If recent events are omens, 2011, rather than a year of progress, may be one of backtracking at OSHA. The agency dropped two proposals on its docket – one “temporarily” – which if approved would have made significant inroads in workplace safety and health.
They are the most common cause of workplace illnesses and injuries. Yet, in terms of recordkeeping, musculoskeletal disorders (MSDs) hide in plain sight. While skin disorders, respiratory conditions, poisoning and hearing loss all have designated columns on the OSHA 300 Log, MSDs are recorded in two catch-all categories: “all other illnesses,” when the disorder is chronic as with carpal tunnel syndrome or tendinitis or “injury,” when the problem is acute or sudden like a sprain or a strain.
“This reporting system is flawed. It conceals the extent of MSD injuries in our industry,” says LIUNA General Secretary-Treasurer and LHSFNA Labor Co-Chairman Armand E. Sabitoni, pointing out that sprains and strains account for 35 percent of all time-away-from-work injuries in construction. “We must put the safety of LIUNA members first and insist that record keeping is improved and clarified.”
Until recently, OSHA was working on the problem. A year ago, the agency issued a Notice of Proposed Rule Making (NPRM) that called for adding a separate MSD column to the 300 Log. The proposal, withdrawn in January, was actually a restoration of a reporting requirement previously issued in 2001. Prior to that year, MSDs were included in a column for repetitive trauma disorders and noise. OSHA separated MSDs and noise into two separate columns, but under pressure from Congress and the Bush Administration, the MSD column was deleted in 2003 before the provision became effective.
David Michaels, assistant secretary of labor for OSHA, said the withdrawal is temporary. He said OSHA would revisit the idea of a separate MSD column after the agency and the Small Business Administration (SBA) meet with small businesses to discuss the implications. According to the SBA and other business associations, the additional recordkeeping would be expensive with no assurance that it would enhance workplace safety. Date and time of the OSHA meeting will be announced within the next few weeks. Small businesses from around the country will participate via telephone or through a Web forum. OSHA is also considering meeting with other stakeholders and members of the public.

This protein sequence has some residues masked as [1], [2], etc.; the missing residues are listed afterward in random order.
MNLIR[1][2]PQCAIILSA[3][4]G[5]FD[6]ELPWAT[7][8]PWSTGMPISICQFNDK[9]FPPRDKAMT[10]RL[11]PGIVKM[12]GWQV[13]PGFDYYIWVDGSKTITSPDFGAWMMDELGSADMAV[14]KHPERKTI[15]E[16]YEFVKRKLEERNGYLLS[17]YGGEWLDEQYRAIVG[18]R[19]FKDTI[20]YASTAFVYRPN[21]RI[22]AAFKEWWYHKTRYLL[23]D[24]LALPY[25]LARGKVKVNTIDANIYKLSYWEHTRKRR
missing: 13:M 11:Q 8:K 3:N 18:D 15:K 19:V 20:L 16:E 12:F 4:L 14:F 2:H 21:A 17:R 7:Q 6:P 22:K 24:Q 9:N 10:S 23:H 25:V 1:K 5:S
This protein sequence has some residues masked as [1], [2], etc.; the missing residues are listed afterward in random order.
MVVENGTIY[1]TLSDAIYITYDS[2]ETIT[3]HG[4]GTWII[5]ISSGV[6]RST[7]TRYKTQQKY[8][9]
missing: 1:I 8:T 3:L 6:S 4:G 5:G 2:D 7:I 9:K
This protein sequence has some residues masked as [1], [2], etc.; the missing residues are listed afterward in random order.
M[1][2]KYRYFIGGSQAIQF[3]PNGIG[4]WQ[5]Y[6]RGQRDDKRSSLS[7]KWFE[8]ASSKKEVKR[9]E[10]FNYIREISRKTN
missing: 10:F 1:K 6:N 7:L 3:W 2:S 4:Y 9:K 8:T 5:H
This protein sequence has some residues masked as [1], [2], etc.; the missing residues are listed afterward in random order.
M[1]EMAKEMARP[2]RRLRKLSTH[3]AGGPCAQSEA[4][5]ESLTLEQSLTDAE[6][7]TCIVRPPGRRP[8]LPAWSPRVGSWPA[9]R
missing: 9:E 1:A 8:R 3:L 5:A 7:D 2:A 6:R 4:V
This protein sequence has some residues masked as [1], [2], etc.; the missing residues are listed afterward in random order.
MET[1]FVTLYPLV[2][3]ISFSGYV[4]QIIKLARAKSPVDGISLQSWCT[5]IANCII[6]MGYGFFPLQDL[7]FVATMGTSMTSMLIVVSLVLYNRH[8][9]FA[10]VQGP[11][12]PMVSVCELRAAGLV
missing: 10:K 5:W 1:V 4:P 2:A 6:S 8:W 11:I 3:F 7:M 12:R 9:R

OSHA’s decision not to pursue the separate MSD column came within days of the agency’s withdrawal of its proposed noise standard reinterpretation. The reinterpretation would have required employers who provide ear plugs or ear muffs to employees to first attempt to solve workplace noise problems with engineering and administrative controls (see I2P2, Noise Opponents Cry Wolf). Michaels said in light of the “possible costs” associated with implementing these noise control measures, OSHA would explore “other approaches.”
“It’s sad to see that this agency is bending to the will of anti-regulation lobbyists. Failing to move forward on these proposals will not create or retain any new jobs,” says Sabitoni. “Failure to act will force us back ten years in terms of worker safety. Opposing sensible regulations only serves to perpetuate the anti-regulation ideology that was instrumental in causing this latest devastating recession. The voters clearly wanted change on these important issues that affect working men and women. Lack of safety regulation also creates an unlevel playing field for our union contractors who take safety measures seriously and bid responsibly.”
[Janet Lubman Rathner]